I’m an INTJ.
If you don’t know what that is, you can google it and learn all about it.
Overall, I was introduced to the Myers-Briggs Type Indicator system by a friend of mine back in late 1999 and became rather fascinated by it. Now, I generally tend to be skeptical of grand systems and psychological systems at that–but I’ve found MBTI to be fairly useful and helpful, and for me, those are pretty important traits.
Now, I don’t buy everything covered in the system and there is a whole lot of untested claims that people want to create within the context of the system–which can sometimes make it seem more similar to astrology than a worthwhile psychological tool. But one should distinguish between people trying to apply the system to hard to reality and trying to make reality fit the system rather than the reverse–and the ability to use the system to help one’s own perceptions and approaches to others.
To get concrete–as an INTJ–I like to–or maybe–I just always automatically begin to deconstruct all the sensory data I get trying to perceive the underlying connections and relationships that this data might tell me. This is what the Ni function (introverted iNtuition) generally tries to do. I then also often try to take the knowledge of these underlying relationships and apply it to reality to do something useful.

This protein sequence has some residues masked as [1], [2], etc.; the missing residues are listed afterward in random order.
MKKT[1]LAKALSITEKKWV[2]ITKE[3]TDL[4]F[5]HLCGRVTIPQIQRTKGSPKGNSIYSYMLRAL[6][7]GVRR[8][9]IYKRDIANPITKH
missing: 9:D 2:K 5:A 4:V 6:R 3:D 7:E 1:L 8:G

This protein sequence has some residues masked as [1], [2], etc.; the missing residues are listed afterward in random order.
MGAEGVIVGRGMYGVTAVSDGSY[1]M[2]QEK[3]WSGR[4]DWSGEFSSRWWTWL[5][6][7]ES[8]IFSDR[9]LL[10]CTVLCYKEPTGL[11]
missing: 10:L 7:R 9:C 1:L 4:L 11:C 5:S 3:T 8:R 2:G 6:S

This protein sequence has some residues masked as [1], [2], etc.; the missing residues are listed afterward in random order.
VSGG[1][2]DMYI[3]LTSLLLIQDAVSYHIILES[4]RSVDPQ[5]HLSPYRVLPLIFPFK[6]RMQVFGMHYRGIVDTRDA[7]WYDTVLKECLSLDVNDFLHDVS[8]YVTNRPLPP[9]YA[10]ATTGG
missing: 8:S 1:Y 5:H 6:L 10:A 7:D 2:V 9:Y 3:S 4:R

For an INTJ–things are supposed to work and to make sense and we will do our best to make that true.
However–other people don’t necessarily have that as their highest goal–and learning to perceive that others may have different priorities and approaches to solving problems that are just as effective (and often more effective at certain kinds of problems) as anything that you may feel natural doing–that is a good lesson to learn.
Of course, MBTI isn’t the only thing that teaches you this–dozens fo things do–but I find it useful to hold onto those theoretical constructs that can help me and those around me be more productive people living more meaningful lives.